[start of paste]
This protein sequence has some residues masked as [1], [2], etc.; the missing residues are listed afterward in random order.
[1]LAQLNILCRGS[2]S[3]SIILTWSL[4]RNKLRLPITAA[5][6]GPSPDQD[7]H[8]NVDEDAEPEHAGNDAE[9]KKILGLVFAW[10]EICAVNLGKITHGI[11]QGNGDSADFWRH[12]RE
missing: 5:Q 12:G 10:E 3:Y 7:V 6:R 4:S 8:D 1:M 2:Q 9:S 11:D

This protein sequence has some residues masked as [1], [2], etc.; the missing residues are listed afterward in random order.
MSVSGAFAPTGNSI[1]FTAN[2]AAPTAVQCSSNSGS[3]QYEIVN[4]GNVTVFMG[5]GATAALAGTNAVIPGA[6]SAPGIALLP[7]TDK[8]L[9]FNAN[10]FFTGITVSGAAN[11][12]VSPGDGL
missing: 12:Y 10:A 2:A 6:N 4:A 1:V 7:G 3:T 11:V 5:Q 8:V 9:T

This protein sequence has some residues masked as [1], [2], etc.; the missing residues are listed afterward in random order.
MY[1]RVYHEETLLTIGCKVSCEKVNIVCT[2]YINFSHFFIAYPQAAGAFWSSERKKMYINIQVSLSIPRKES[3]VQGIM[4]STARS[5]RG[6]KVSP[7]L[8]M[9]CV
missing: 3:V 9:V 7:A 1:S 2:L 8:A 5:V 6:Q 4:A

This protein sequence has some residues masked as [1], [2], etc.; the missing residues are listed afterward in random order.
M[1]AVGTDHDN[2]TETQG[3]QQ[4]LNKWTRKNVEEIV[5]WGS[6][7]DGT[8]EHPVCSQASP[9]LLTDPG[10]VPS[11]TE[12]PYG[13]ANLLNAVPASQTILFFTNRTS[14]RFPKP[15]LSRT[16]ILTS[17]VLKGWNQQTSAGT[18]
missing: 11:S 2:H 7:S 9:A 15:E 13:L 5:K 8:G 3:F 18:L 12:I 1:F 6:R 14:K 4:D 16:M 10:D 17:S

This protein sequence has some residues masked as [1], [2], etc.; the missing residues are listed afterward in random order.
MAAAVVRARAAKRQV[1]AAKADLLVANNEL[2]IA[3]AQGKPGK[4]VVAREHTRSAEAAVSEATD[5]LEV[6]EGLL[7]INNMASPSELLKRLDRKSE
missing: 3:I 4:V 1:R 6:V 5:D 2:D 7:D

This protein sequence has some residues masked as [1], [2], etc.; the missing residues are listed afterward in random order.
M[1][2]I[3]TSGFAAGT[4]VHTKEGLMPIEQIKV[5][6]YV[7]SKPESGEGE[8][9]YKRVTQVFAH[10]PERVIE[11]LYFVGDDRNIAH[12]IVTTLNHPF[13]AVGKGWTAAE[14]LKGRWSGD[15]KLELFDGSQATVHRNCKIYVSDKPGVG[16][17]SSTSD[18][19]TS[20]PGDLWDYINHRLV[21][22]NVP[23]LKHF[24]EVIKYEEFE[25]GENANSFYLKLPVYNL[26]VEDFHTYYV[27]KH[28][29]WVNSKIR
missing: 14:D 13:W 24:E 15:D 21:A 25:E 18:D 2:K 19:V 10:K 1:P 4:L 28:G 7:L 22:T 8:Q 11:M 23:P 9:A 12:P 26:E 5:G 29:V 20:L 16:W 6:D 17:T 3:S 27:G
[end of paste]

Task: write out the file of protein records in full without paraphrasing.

This protein sequence has some residues masked as [1], [2], etc.; the missing residues are listed afterward in random order.
[1]LAQLNILCRGS[2]S[3]SIILTWSL[4]RNKLRLPITAA[5][6]GPSPDQD[7]H[8]NVDEDAEPEHAGNDAE[9]KKILGLVFAW[10]EICAVNLGKITHGI[11]QGNGDSADFWRH[12]RE
missing: 5:Q 12:G 10:E 3:Y 7:V 6:R 4:S 8:D 1:M 2:Q 9:S 11:D

This protein sequence has some residues masked as [1], [2], etc.; the missing residues are listed afterward in random order.
MSVSGAFAPTGNSI[1]FTAN[2]AAPTAVQCSSNSGS[3]QYEIVN[4]GNVTVFMG[5]GATAALAGTNAVIPGA[6]SAPGIALLP[7]TDK[8]L[9]FNAN[10]FFTGITVSGAAN[11][12]VSPGDGL
missing: 12:Y 10:A 2:A 6:N 4:A 1:V 7:G 3:T 11:V 5:Q 8:V 9:T

This protein sequence has some residues masked as [1], [2], etc.; the missing residues are listed afterward in random order.
MY[1]RVYHEETLLTIGCKVSCEKVNIVCT[2]YINFSHFFIAYPQAAGAFWSSERKKMYINIQVSLSIPRKES[3]VQGIM[4]STARS[5]RG[6]KVSP[7]L[8]M[9]CV
missing: 3:V 9:V 7:A 1:S 2:L 8:A 5:V 6:Q 4:A

This protein sequence has some residues masked as [1], [2], etc.; the missing residues are listed afterward in random order.
M[1]AVGTDHDN[2]TETQG[3]QQ[4]LNKWTRKNVEEIV[5]WGS[6][7]DGT[8]EHPVCSQASP[9]LLTDPG[10]VPS[11]TE[12]PYG[13]ANLLNAVPASQTILFFTNRTS[14]RFPKP[15]LSRT[16]ILTS[17]VLKGWNQQTSAGT[18]
missing: 11:S 2:H 7:S 9:A 15:E 13:L 5:K 8:G 3:F 18:L 12:I 1:F 6:R 14:K 4:D 16:M 10:D 17:S

This protein sequence has some residues masked as [1], [2], etc.; the missing residues are listed afterward in random order.
MAAAVVRARAAKRQV[1]AAKADLLVANNEL[2]IA[3]AQGKPGK[4]VVAREHTRSAEAAVSEATD[5]LEV[6]EGLL[7]INNMASPSELLKRLDRKSE
missing: 3:I 4:V 1:R 6:V 5:D 2:D 7:D

This protein sequence has some residues masked as [1], [2], etc.; the missing residues are listed afterward in random order.
M[1][2]I[3]TSGFAAGT[4]VHTKEGLMPIEQIKV[5][6]YV[7]SKPESGEGE[8][9]YKRVTQVFAH[10]PERVIE[11]LYFVGDDRNIAH[12]IVTTLNHPF[13]AVGKGWTAAE[14]LKGRWSGD[15]KLELFDGSQATVHRNCKIYVSDKPGVG[16][17]SSTSD[18][19]TS[20]PGDLWDYINHRLV[21][22]NVP[23]LKHF[24]EVIKYEEFE[25]GENANSFYLKLPVYNL[26]VEDFHTYYV[27]KH[28][29]WVNSKIR
missing: 14:D 13:W 24:E 15:D 21:A 25:E 18:D 2:K 19:V 10:K 1:P 4:L 28:G 7:L 22:T 8:Q 11:M 23:P 9:A 12:P 26:E 5:G 29:V 20:L 16:W 6:D 17:T 3:S 27:G